Israeli film wins prize at Berlin festival


BERLIN (JTA) — An Israeli short film won second prize at a Berlin festival.

"Hayerida" ("The Descent"), by Shai Miedzinski of Tel Aviv, took the Silver Bear Award at the Berlinale International Film Festival.

Shot in the Negev desert, it shows a family in search of the perfect stone for the grave of their son. The film is permeated with the sounds of clinking stones, wind and sand.

Miedzinski, who was born in 1979, told the audience at a festival screening that he had lost his father 10 years ago and wanted to make a film about coping with the death of a loved one. He ended up casting his own sister, his mother and her new boyfriend in the film.

"It’s hard to depict grief, a transition for a family," the jury noted, "but the director listens to the wind blow and frames the emotion.”

"Budrus," a U.S. production by Brazilian-born filmmaker Julia Bacha, won second prize in the Panorama Audience Award. One of several documentaries dealing with the Israeli-Palestinian conflict, "Budrus" documents the largely nonviolent protest by residents of a Palestinian village when construction of Israel’s security fence threatens to destroy their olive groves and cemetery grounds.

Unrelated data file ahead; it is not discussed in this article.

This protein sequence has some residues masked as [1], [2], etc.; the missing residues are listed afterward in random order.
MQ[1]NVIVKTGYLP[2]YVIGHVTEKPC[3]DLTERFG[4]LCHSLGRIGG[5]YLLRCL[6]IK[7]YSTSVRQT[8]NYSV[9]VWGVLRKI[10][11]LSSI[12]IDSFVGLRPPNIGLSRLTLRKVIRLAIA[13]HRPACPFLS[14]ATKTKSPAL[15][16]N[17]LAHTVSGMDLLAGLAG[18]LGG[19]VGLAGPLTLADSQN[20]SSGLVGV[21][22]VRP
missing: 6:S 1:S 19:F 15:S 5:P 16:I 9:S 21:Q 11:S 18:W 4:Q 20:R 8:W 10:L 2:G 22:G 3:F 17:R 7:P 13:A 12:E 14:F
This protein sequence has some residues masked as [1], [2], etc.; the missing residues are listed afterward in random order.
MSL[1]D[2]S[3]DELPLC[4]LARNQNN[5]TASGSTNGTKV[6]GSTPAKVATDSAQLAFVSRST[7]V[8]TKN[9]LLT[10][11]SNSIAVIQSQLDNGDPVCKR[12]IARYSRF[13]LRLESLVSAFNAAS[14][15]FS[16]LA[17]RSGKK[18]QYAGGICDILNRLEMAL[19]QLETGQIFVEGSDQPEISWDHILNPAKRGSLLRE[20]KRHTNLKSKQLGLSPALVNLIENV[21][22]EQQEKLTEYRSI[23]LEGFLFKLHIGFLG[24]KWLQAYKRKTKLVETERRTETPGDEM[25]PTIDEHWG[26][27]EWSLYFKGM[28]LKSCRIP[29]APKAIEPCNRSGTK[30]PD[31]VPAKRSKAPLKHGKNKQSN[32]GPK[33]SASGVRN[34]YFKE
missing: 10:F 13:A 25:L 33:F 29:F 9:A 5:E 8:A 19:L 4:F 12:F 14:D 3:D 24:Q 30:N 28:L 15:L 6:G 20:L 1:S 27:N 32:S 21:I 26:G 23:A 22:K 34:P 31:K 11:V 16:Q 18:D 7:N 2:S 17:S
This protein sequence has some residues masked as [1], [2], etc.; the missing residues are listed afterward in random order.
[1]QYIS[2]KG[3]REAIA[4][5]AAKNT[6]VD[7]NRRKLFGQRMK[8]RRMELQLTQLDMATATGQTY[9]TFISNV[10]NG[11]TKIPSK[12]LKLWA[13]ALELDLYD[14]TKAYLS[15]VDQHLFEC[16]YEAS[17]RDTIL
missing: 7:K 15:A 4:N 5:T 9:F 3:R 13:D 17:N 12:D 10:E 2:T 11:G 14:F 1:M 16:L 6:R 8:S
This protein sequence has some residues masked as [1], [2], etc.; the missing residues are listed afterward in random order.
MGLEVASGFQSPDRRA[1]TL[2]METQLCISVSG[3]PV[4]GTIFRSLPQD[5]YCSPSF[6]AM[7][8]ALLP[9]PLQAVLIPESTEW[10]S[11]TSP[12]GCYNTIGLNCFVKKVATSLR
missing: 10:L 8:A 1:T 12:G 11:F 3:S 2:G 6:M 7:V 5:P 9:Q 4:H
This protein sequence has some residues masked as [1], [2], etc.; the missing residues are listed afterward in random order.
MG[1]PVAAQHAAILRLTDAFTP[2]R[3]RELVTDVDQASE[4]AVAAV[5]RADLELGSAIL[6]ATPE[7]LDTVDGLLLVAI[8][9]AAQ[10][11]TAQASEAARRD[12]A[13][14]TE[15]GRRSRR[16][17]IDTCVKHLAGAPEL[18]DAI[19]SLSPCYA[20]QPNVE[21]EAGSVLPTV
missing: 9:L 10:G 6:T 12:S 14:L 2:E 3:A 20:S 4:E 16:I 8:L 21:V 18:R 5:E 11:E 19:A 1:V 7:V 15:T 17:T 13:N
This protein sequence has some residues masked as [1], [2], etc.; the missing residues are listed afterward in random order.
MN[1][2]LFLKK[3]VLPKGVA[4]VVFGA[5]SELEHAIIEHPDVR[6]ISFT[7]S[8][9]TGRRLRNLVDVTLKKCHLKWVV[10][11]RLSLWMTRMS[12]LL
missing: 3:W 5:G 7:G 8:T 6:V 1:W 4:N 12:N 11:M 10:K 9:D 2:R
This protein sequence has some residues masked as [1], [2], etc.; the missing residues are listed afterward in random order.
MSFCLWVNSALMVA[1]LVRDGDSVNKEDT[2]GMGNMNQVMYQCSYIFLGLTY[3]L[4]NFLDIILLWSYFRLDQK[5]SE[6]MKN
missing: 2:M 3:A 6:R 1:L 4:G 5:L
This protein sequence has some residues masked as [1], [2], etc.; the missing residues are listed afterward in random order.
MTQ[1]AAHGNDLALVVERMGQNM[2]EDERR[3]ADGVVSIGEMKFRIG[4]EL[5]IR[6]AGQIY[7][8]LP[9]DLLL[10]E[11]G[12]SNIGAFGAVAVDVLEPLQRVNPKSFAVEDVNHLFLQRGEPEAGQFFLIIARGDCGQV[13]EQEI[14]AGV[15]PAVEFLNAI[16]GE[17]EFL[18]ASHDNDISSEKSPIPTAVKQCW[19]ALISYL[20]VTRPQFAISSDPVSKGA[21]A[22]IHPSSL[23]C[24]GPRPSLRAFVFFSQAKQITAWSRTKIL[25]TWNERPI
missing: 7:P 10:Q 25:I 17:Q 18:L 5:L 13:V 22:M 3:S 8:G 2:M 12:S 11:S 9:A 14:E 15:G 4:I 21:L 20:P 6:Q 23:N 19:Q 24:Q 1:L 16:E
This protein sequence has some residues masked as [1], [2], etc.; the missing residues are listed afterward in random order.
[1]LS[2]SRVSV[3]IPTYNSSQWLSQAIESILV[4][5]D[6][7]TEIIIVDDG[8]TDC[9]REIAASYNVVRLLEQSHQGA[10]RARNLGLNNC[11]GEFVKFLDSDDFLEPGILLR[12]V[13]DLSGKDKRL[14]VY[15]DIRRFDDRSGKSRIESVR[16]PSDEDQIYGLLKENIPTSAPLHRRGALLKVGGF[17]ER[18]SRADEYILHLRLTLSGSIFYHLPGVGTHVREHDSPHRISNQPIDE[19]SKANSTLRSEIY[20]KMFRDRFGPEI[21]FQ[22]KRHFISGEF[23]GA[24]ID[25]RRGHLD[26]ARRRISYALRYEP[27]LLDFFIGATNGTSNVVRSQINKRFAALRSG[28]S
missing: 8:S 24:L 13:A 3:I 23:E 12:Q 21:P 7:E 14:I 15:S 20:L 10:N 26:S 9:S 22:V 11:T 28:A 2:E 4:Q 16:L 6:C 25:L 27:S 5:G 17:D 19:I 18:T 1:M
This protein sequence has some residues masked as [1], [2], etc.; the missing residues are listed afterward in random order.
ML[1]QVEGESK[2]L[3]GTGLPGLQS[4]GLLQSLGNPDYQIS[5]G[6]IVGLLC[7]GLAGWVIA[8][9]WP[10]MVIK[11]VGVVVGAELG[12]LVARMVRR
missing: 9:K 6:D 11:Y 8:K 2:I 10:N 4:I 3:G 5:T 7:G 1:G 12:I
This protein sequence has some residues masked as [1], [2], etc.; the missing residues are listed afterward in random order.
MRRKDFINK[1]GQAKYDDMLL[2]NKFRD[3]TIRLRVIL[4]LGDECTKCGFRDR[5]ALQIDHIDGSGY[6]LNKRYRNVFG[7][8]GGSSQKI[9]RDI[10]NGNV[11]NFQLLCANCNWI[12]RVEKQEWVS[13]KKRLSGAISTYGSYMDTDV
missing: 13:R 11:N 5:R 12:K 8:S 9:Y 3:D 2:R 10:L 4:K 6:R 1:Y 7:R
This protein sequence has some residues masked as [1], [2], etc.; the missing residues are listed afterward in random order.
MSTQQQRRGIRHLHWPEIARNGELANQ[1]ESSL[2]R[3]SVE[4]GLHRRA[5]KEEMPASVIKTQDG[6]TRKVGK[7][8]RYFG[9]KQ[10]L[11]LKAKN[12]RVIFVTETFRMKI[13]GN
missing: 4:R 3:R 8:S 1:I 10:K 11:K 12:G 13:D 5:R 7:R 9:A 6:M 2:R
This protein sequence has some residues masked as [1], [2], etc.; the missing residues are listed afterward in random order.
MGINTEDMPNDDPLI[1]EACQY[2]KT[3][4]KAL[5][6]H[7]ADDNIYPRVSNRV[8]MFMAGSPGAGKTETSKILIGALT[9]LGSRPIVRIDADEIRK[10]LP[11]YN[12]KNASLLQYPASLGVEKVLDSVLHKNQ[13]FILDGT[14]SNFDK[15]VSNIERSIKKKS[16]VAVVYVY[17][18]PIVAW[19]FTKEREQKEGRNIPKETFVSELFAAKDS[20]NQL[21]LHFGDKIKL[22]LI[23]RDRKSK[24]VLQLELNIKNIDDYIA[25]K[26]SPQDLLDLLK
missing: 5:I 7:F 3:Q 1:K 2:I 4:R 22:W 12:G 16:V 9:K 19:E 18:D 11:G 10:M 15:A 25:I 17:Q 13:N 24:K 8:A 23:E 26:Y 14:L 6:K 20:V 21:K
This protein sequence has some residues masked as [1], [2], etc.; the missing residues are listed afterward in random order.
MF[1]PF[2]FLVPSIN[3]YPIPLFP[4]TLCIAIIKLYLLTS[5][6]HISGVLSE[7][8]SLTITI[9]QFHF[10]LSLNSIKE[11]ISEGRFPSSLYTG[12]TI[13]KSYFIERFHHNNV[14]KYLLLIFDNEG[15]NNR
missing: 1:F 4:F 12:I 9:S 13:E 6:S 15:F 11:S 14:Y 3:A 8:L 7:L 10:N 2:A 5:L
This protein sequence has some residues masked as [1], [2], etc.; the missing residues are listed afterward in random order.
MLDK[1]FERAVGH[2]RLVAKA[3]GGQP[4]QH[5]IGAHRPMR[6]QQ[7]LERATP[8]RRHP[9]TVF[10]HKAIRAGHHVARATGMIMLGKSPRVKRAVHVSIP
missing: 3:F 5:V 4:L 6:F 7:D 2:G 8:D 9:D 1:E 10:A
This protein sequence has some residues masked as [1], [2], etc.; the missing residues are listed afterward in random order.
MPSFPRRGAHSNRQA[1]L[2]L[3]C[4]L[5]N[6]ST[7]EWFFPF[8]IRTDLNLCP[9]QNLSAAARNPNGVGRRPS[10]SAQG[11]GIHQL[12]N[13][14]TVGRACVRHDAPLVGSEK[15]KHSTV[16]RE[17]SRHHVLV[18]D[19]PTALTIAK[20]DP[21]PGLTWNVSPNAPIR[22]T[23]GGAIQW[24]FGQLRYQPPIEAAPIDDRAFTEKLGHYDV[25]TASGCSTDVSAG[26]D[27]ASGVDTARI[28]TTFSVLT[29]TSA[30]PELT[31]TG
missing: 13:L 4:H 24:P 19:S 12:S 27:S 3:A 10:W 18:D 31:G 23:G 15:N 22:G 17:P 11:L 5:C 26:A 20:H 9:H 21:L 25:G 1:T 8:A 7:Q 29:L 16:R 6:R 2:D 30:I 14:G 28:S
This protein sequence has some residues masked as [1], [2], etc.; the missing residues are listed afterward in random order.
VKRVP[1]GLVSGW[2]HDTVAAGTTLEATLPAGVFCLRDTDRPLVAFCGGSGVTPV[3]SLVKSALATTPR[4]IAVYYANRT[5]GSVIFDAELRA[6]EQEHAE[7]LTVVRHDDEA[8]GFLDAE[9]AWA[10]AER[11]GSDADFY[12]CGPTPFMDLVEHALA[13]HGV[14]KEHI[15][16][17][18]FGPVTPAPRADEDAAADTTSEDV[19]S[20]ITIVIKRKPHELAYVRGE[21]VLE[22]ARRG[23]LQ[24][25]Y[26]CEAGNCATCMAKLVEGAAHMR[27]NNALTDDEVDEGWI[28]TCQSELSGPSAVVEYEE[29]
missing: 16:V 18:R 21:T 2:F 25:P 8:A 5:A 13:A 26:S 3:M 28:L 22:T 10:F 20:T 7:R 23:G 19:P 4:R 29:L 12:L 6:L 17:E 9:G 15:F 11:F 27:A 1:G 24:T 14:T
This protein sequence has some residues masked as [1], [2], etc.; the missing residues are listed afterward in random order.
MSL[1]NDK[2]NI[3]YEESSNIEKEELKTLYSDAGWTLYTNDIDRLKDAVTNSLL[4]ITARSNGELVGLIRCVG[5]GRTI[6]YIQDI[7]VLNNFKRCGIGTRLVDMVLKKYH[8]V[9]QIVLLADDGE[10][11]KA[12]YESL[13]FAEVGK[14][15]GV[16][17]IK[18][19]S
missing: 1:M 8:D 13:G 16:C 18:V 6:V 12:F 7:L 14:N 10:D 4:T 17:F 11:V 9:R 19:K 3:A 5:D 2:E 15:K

Two controversial films dealing with World War II history caused a stir at the festival.

"Jew Suss: Rise and Fall," a major production by director Oskar Roehler, fictionalizes the story about the 1940 anti-Semitic propaganda feature film "Jued Suess" by German director Viet Harlan. Roehler’s film was roundly booed; critics blasted its unreflected portrayals of anti-Semitism and fake details, such as a Jewish wife for the main character.

"Portrait of the Fighter as a Young Man," by Romanian director Constantin Popescu, tells the story of World War II-era nationalist Romanian fighters around Ion Gavrila-Ogoranu. The American Jewish Committee Berlin office issued a statement accusing the filmmaker of "distorting history [and] ignoring the anti-Semitic and anti-democratic nature of the film’s main character." The Romanian-based Elie Wiesel National Institute for Studying the Holocaust had urged the festival not to include the film.


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